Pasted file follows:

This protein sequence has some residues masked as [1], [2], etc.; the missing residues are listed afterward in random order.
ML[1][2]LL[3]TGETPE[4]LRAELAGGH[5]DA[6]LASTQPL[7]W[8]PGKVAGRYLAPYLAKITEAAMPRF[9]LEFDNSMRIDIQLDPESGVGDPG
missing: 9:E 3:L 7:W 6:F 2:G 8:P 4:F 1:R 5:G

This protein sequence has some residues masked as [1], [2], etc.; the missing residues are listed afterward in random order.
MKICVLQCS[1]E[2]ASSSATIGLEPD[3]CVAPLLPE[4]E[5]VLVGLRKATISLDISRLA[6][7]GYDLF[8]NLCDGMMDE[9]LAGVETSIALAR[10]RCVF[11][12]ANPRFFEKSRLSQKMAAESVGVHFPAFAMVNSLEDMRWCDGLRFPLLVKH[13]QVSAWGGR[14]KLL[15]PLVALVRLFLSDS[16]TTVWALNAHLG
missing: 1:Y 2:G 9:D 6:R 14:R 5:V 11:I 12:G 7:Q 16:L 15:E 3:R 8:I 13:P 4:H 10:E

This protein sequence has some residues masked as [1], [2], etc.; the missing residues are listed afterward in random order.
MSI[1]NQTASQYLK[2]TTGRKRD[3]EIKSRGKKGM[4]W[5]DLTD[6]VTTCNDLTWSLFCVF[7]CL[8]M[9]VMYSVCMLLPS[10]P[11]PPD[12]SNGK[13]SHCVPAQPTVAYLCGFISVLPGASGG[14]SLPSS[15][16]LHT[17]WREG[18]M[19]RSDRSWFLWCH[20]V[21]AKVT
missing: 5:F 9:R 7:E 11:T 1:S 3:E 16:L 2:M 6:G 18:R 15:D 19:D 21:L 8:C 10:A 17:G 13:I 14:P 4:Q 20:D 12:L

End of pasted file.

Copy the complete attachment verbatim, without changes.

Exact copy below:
This protein sequence has some residues masked as [1], [2], etc.; the missing residues are listed afterward in random order.
ML[1][2]LL[3]TGETPE[4]LRAELAGGH[5]DA[6]LASTQPL[7]W[8]PGKVAGRYLAPYLAKITEAAMPRF[9]LEFDNSMRIDIQLDPESGVGDPG
missing: 9:E 3:L 7:W 6:F 2:G 8:P 4:F 1:R 5:G

This protein sequence has some residues masked as [1], [2], etc.; the missing residues are listed afterward in random order.
MKICVLQCS[1]E[2]ASSSATIGLEPD[3]CVAPLLPE[4]E[5]VLVGLRKATISLDISRLA[6][7]GYDLF[8]NLCDGMMDE[9]LAGVETSIALAR[10]RCVF[11][12]ANPRFFEKSRLSQKMAAESVGVHFPAFAMVNSLEDMRWCDGLRFPLLVKH[13]QVSAWGGR[14]KLL[15]PLVALVRLFLSDS[16]TTVWALNAHLG
missing: 1:Y 2:G 9:D 6:R 14:R 5:V 11:I 12:G 7:Q 16:L 15:E 3:R 8:I 13:P 4:H 10:E

This protein sequence has some residues masked as [1], [2], etc.; the missing residues are listed afterward in random order.
MSI[1]NQTASQYLK[2]TTGRKRD[3]EIKSRGKKGM[4]W[5]DLTD[6]VTTCNDLTWSLFCVF[7]CL[8]M[9]VMYSVCMLLPS[10]P[11]PPD[12]SNGK[13]SHCVPAQPTVAYLCGFISVLPGASGG[14]SLPSS[15][16]LHT[17]WREG[18]M[19]RSDRSWFLWCH[20]V[21]AKVT
missing: 5:F 9:R 7:E 11:T 1:S 3:E 16:L 2:M 6:G 18:R 15:D 19:D 21:L 8:C 10:A 17:G 13:I 14:P 4:Q 20:D 12:L